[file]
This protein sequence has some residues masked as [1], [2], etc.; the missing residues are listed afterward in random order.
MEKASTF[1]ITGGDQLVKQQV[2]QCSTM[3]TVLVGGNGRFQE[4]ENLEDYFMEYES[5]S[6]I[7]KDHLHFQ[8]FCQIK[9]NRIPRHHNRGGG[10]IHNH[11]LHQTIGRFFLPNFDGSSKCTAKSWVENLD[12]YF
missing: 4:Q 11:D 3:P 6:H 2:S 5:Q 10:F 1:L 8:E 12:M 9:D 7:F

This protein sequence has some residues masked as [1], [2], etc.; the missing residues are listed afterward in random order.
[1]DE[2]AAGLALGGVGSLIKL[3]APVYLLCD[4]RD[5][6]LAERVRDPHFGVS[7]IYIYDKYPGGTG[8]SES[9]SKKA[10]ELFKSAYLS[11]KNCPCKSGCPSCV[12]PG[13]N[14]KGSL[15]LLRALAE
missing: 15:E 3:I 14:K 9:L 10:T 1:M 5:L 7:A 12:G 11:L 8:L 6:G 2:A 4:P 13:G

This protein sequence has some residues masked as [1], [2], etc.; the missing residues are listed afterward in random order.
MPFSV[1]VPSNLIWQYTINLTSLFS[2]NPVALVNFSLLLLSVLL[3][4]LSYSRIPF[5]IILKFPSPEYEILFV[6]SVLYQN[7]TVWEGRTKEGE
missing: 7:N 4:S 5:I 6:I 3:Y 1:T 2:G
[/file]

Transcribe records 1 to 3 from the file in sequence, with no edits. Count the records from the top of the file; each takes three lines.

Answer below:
This protein sequence has some residues masked as [1], [2], etc.; the missing residues are listed afterward in random order.
MEKASTF[1]ITGGDQLVKQQV[2]QCSTM[3]TVLVGGNGRFQE[4]ENLEDYFMEYES[5]S[6]I[7]KDHLHFQ[8]FCQIK[9]NRIPRHHNRGGG[10]IHNH[11]LHQTIGRFFLPNFDGSSKCTAKSWVENLD[12]YF
missing: 4:Q 11:D 3:P 6:H 2:S 5:Q 10:F 1:L 8:E 12:M 9:D 7:F

This protein sequence has some residues masked as [1], [2], etc.; the missing residues are listed afterward in random order.
[1]DE[2]AAGLALGGVGSLIKL[3]APVYLLCD[4]RD[5][6]LAERVRDPHFGVS[7]IYIYDKYPGGTG[8]SES[9]SKKA[10]ELFKSAYLS[11]KNCPCKSGCPSCV[12]PG[13]N[14]KGSL[15]LLRALAE
missing: 15:E 3:I 14:K 9:L 10:T 1:M 5:L 7:A 12:G 11:L 8:L 6:G 2:A 4:P 13:G

This protein sequence has some residues masked as [1], [2], etc.; the missing residues are listed afterward in random order.
MPFSV[1]VPSNLIWQYTINLTSLFS[2]NPVALVNFSLLLLSVLL[3][4]LSYSRIPF[5]IILKFPSPEYEILFV[6]SVLYQN[7]TVWEGRTKEGE
missing: 7:N 4:S 5:I 6:I 3:Y 1:T 2:G